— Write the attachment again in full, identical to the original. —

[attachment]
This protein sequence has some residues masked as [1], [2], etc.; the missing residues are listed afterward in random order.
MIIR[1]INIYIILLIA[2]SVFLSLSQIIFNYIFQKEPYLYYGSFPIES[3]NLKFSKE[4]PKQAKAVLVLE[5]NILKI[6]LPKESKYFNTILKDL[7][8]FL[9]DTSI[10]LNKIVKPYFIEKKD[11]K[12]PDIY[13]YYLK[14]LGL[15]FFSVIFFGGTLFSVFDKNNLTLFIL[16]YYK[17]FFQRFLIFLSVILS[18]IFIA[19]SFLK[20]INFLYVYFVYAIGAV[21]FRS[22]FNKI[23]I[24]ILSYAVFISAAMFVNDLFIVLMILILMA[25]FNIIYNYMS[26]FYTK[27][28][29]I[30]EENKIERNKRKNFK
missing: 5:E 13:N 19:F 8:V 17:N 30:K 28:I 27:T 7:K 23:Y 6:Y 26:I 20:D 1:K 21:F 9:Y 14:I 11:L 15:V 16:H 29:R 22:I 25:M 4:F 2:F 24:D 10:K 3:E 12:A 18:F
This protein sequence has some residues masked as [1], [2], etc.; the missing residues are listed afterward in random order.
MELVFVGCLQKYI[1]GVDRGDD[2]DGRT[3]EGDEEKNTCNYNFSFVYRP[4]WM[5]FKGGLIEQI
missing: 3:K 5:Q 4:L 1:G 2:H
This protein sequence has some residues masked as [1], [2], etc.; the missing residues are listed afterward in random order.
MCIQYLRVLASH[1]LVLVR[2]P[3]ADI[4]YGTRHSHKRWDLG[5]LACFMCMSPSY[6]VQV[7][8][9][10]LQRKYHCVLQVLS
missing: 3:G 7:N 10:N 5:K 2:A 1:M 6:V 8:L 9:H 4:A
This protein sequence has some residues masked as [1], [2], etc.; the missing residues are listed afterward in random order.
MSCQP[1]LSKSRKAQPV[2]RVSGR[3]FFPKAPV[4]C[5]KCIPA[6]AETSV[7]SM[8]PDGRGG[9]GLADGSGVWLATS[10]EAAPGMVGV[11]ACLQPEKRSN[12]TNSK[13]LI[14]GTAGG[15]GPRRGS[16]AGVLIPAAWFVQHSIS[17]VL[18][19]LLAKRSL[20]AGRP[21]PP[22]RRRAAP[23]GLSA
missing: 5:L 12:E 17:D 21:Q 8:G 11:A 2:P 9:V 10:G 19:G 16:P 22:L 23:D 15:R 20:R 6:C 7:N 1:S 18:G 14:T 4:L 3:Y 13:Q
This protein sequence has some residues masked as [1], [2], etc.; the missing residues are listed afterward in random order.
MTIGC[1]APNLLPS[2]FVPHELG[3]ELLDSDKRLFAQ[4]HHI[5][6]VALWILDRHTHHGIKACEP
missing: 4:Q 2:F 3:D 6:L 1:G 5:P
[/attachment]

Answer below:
This protein sequence has some residues masked as [1], [2], etc.; the missing residues are listed afterward in random order.
MIIR[1]INIYIILLIA[2]SVFLSLSQIIFNYIFQKEPYLYYGSFPIES[3]NLKFSKE[4]PKQAKAVLVLE[5]NILKI[6]LPKESKYFNTILKDL[7][8]FL[9]DTSI[10]LNKIVKPYFIEKKD[11]K[12]PDIY[13]YYLK[14]LGL[15]FFSVIFFGGTLFSVFDKNNLTLFIL[16]YYK[17]FFQRFLIFLSVILS[18]IFIA[19]SFLK[20]INFLYVYFVYAIGAV[21]FRS[22]FNKI[23]I[24]ILSYAVFISAAMFVNDLFIVLMILILMA[25]FNIIYNYMS[26]FYTK[27][28][29]I[30]EENKIERNKRKNFK
missing: 5:E 13:N 19:F 8:V 17:N 30:K 28:I 27:T 7:K 23:Y 6:Y 26:I 20:D 1:K 21:F 9:Y 14:I 11:L 15:V 16:H 29:R 22:I 25:M 4:F 2:F 24:D 10:K 3:E 12:A 18:F
This protein sequence has some residues masked as [1], [2], etc.; the missing residues are listed afterward in random order.
MELVFVGCLQKYI[1]GVDRGDD[2]DGRT[3]EGDEEKNTCNYNFSFVYRP[4]WM[5]FKGGLIEQI
missing: 3:K 5:Q 4:L 1:G 2:H
This protein sequence has some residues masked as [1], [2], etc.; the missing residues are listed afterward in random order.
MCIQYLRVLASH[1]LVLVR[2]P[3]ADI[4]YGTRHSHKRWDLG[5]LACFMCMSPSY[6]VQV[7][8][9][10]LQRKYHCVLQVLS
missing: 3:G 7:N 10:N 5:K 2:A 1:M 6:V 8:L 9:H 4:A
This protein sequence has some residues masked as [1], [2], etc.; the missing residues are listed afterward in random order.
MSCQP[1]LSKSRKAQPV[2]RVSGR[3]FFPKAPV[4]C[5]KCIPA[6]AETSV[7]SM[8]PDGRGG[9]GLADGSGVWLATS[10]EAAPGMVGV[11]ACLQPEKRSN[12]TNSK[13]LI[14]GTAGG[15]GPRRGS[16]AGVLIPAAWFVQHSIS[17]VL[18][19]LLAKRSL[20]AGRP[21]PP[22]RRRAAP[23]GLSA
missing: 5:L 12:E 17:D 21:Q 8:G 11:A 2:P 9:V 10:G 19:G 16:P 22:L 23:D 15:R 20:R 6:C 7:N 1:S 18:G 14:T 4:L 3:Y 13:Q
This protein sequence has some residues masked as [1], [2], etc.; the missing residues are listed afterward in random order.
MTIGC[1]APNLLPS[2]FVPHELG[3]ELLDSDKRLFAQ[4]HHI[5][6]VALWILDRHTHHGIKACEP
missing: 4:Q 2:F 3:D 6:L 1:G 5:P